Editor: David Reiss
Brooklyn Law School

March 27, 2013

Georgia Bankruptcy Court Holds that Security Deed Creates an Agency Relationship Between Lender and MERS

By Gloria Liu

In Drake v. Citizens Bank of Effingham, et. al., AP No. 10-4033 (Bankr. S.D. Ga. Feb. 28, 2011), the court held that the security deed granted to MERS satisfied the requirements of Georgia law and the language of the security deed created an agency relationship between the lender and MERS.  The debtors purchased real property and to complete the transaction, they borrowed the purchase money from Citizen’s Bank of Effingham, executed a promissory note for the borrowed amount, and executed a deed to secure debt as security for that loan. The security deed named MERS as grantee and nominee for Citizen’s Bank and its successors. The note was transferred multiple times, with different entities taking possession, ownership, and servicing rights at different times. Ownership and possession of the security deed were transferred at least once. When Debtors filed Chapter 7, the Trustee commenced an adversary proceeding to determine the extent, validity, and priority of the security deed, asserting that the mortgage note was unsecured.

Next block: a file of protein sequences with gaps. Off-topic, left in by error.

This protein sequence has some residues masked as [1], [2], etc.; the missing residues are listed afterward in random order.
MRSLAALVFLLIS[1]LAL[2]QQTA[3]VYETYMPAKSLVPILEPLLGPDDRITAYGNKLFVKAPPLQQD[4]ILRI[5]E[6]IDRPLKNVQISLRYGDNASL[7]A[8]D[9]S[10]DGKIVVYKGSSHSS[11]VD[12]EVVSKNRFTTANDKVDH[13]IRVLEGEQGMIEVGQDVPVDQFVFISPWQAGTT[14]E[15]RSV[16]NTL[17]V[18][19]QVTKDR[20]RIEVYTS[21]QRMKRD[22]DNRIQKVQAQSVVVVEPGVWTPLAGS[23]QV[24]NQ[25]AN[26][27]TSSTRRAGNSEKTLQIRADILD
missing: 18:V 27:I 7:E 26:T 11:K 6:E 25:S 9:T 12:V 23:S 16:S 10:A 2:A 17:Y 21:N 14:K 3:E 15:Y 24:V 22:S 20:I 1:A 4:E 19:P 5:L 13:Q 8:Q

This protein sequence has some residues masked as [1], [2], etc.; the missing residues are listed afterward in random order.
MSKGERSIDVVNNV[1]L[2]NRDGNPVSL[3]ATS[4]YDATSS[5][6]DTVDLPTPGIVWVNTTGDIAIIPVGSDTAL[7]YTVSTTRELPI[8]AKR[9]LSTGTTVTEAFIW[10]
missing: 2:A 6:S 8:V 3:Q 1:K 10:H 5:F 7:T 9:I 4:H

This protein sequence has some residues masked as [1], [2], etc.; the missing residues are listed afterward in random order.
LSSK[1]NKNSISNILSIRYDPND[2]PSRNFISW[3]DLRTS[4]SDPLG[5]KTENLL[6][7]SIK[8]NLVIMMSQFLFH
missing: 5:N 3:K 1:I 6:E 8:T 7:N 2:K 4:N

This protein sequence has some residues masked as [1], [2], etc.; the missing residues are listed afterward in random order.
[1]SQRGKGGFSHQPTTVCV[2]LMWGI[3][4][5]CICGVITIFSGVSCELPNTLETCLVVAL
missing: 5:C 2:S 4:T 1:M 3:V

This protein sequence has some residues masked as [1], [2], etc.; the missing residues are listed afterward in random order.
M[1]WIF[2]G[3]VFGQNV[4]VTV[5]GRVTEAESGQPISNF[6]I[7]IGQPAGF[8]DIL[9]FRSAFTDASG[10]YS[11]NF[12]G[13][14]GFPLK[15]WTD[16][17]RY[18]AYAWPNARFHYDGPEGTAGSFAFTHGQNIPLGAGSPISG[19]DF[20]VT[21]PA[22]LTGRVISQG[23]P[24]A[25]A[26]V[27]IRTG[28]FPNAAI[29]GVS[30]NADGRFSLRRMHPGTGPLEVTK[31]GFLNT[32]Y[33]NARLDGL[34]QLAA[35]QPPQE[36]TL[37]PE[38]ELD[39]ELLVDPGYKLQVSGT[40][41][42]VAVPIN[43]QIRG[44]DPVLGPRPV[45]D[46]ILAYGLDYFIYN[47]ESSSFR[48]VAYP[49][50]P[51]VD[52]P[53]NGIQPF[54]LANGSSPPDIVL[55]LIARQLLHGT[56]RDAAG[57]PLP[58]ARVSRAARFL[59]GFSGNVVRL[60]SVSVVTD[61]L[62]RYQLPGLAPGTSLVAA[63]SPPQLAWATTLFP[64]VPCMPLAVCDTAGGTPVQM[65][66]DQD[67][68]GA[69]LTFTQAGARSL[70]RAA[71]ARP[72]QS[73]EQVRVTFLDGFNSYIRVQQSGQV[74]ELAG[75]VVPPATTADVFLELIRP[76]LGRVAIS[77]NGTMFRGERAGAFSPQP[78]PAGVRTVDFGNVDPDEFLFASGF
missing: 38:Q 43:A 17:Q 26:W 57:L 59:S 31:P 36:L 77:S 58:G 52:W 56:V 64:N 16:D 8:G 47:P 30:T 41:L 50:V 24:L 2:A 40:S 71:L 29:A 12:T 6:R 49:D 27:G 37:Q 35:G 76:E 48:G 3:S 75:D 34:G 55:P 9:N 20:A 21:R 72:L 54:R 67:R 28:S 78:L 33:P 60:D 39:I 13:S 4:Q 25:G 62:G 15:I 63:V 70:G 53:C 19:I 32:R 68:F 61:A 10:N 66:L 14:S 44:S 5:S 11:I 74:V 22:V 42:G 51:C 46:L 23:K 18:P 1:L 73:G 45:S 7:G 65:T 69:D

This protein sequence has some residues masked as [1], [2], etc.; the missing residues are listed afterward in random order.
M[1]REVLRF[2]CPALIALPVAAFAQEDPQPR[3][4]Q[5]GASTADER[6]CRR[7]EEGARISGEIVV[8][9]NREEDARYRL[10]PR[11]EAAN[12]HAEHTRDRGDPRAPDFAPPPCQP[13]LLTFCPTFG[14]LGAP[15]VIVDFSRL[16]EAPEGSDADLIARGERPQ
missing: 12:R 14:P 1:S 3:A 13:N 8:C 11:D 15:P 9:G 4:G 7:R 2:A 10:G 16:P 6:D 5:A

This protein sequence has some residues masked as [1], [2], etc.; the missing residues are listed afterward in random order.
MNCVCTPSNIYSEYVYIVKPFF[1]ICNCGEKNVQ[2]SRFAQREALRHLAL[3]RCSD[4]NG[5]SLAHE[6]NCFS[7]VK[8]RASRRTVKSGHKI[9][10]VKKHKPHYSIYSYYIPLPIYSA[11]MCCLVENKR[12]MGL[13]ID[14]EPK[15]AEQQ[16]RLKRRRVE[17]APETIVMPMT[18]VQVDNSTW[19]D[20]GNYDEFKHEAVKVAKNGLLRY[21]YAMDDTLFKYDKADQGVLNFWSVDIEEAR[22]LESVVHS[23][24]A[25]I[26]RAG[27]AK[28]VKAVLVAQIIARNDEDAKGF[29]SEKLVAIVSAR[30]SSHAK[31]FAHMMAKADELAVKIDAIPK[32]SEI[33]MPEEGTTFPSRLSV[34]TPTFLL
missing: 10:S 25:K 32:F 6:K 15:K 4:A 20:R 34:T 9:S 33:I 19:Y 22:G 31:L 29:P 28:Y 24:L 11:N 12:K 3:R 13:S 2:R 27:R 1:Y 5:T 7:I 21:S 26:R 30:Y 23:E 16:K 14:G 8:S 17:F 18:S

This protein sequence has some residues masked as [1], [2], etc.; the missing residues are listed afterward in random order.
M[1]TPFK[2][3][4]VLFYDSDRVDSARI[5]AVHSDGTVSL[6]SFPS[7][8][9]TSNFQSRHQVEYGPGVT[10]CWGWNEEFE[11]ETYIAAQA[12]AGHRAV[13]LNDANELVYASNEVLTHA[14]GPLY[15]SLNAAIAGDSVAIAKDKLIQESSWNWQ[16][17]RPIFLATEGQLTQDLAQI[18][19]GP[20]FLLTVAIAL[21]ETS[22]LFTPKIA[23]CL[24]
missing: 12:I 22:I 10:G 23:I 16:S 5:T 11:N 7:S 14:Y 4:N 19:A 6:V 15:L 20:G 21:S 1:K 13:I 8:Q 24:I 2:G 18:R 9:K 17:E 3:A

The court found that  there “was no split of the Note and Security Deed as a matter of contract by any transfer of the Note, because the Security Deed expressly contemplate[d] that the Note [could] be transferred from the original Lender, and that MERS’ role as nominee for the Lender extend[ed] to each successive assignee.” It also held that “the note and the deed must (and do) retain a legal nexus except on the rare occasions when a mortgagee will wish to disassociate the obligation and the mortgage, but that result should follow only upon evidence that the parties to the transfer so agreed.”

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